Recently Lipsey’s released another Vickers / Glock collaboration, with the Grey Gen3 RTF2 Glocks, much like the previously released Vickers RTF2 FDE Glocks. While the Vickers Glocks have a lot of Vickers Glock accessories, these Glocks are mainly focused around the 2009 RTF2 frame and are desired for this frame. The RTF2 frame was in production for a very short time and was not really wanted when it first came out. Now people pay a premium for the RTF2 framed Glocks. So, is the RTF2 frame the pinnacle of Glock production? I would say yes, for a pure Glock fighting handgun.
The initial release of the Glock Gen3 RTF2’s in 2009, with the G17 and G22, where met with a lot of visual/cosmetic speculation. Not so much with the RTF2 frame but with the so called “Fish Gill” scalloped slide serrations. Many hated the Fish Gill look and this cosmetic look was the main focus of dislike on the RTF2’s back then. In reality the Fish Gill slide serrations have never been a functional issue/problem. They worked just as well as the standard slide serrations. Glock quickly stopped production of the Fish Gill slides and continued G17, G22, G19, G23 and G21 RTF2 frame production. This makes the Fish Gill Glock slides the least produced RTF2 combination. Then people started to complain the RTF2 texture was to rough for their delicate hands. Some time in 2010 the RTF2 line was halted and was limited to large orders (over 2500) or LE agency production only.
In recent years Lipsey’s has release exclusive Vickers RTF2 Glocks in FDE and now in Grey. These Glocks have sold out very quickly and in some cases for extremely large amounts of money. Most RTF2 frames now sell for premium values since they were discontinued. Why was the RTF2 frame chosen for the Vickers Glock and why are they so desirable now? I do not think the Vickers accessories that are sold with the Vickers Glocks are the main attractive point of these Glock’s. Also, the FDE and Grey colors are not the main focus of the Vickers Glock’s. You can get these accessories and these colors for your standard Gen3 and Gen4 Glock’s. The main selling point of the Vickers Glock’s are the RTF2 frames.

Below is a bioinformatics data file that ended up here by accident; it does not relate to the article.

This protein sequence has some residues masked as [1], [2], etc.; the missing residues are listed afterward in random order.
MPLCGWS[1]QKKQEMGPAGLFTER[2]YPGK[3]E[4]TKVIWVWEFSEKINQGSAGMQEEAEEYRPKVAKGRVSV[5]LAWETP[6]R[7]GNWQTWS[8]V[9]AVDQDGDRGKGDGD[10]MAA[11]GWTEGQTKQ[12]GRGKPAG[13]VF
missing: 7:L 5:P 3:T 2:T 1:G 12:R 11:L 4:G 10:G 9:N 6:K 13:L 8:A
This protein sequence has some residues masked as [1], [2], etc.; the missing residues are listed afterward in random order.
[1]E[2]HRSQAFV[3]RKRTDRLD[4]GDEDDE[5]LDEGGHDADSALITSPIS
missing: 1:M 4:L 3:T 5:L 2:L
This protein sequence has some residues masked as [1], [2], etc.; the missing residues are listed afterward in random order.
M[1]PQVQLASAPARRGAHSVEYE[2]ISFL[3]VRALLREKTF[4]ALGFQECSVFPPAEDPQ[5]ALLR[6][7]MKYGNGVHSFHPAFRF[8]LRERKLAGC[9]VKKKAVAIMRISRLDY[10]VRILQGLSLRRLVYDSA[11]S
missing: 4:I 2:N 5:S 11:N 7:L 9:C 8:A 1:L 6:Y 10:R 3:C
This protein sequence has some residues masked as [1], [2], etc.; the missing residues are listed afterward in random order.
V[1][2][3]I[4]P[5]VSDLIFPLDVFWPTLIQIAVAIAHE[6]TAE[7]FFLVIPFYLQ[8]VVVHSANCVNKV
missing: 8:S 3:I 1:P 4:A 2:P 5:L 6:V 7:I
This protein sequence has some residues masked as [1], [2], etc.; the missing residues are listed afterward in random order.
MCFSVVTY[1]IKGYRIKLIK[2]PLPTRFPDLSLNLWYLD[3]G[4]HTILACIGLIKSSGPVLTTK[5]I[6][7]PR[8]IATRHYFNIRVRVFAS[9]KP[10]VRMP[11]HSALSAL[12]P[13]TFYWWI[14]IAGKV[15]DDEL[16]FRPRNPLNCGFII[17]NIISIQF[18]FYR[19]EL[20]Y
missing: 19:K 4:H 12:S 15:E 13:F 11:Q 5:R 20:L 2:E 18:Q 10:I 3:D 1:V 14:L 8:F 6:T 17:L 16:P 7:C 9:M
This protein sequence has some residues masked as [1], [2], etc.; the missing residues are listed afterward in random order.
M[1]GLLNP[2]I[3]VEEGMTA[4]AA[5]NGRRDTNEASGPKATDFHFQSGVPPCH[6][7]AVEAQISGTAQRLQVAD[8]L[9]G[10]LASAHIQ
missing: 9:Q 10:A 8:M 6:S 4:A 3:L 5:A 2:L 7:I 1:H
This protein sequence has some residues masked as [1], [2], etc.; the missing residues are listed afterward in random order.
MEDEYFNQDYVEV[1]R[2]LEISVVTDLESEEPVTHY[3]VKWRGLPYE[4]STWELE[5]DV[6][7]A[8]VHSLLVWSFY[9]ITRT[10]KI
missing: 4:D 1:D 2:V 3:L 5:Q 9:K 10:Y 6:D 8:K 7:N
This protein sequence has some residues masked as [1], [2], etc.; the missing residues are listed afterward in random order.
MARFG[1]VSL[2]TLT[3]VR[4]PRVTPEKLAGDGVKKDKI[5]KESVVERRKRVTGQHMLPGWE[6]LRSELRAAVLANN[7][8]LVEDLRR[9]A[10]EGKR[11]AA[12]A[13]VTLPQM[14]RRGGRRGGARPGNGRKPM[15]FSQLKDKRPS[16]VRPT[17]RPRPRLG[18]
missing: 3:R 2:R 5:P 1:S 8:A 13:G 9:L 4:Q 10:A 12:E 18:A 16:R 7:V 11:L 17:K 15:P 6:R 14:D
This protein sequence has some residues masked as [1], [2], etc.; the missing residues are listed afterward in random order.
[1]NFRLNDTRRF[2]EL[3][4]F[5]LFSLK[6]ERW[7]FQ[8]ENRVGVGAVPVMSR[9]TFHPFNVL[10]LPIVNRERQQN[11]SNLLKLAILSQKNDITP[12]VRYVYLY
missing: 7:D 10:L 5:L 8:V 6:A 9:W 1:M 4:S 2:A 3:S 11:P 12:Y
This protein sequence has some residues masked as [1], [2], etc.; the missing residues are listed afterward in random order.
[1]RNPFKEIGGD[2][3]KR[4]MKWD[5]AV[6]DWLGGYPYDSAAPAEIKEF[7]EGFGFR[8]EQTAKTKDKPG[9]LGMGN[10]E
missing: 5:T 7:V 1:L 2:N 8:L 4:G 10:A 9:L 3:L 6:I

In my opinion the RTF2 frame is the pinnacle of the Glock line for a duty, home defense and training firearm. It is also the best feeling and handling Glock made frame.
The texture of the RTF2 frame is exactly what you want in a fighting handgun. The RTF2 frame has more than 4,000 tiny raised “Pyramids” around the grip. I actually tried to count/calculate one of my personal RTF2 framed Glock’s pyramids and it came out just over 5600 pyramids. The RTF2 frame is not too rough for your hands and it does not beat up or hurt your hands under longs strings of fire. You can feel the slight bite of the RTF2 pyramid texturing but it’s just enough to let you know it is there for you. I have taken the RTF2 to several multi-day training courses and other than a super positive grip, I have had no issues with the grip texture being too rough. When handling the RTF2 Glock in wet and oily environments, it has vastly superior grip-ability over the Gen3 and Gen4 frames.
Now, if you are looking for a daily conceal carry handgun, The RTF2 framed Glocks are not ideal. If you are trying to conceal an RTF2 Glock, having it right next to your skin is not going to feel great. You will have to wear a layer of protective clothing. Also, the RTF2 frames are extremely rough on all clothing, gloves and even your seatbelt. For a training course, duty carry or home defense firearm, the RTF2 is the best of the Glock offerings, for a very positive grip.
The RTF2 frame is built on Glocks arguably most reliable and longest serving Glock frame, the Gen3. I really can’t explain what it is, but the overall grip circumference of the RTF2 frame seems to feel smaller than the standard Gen3 frame. The finger grooves also look and feel smaller than on the standard Gen3 frame. I’m not sure if this is due to the RTF2 texture but the size of the grip feels just right. You feel like you have more hand on the firearm with a maximum hand purchase, 360 degrees around the frame.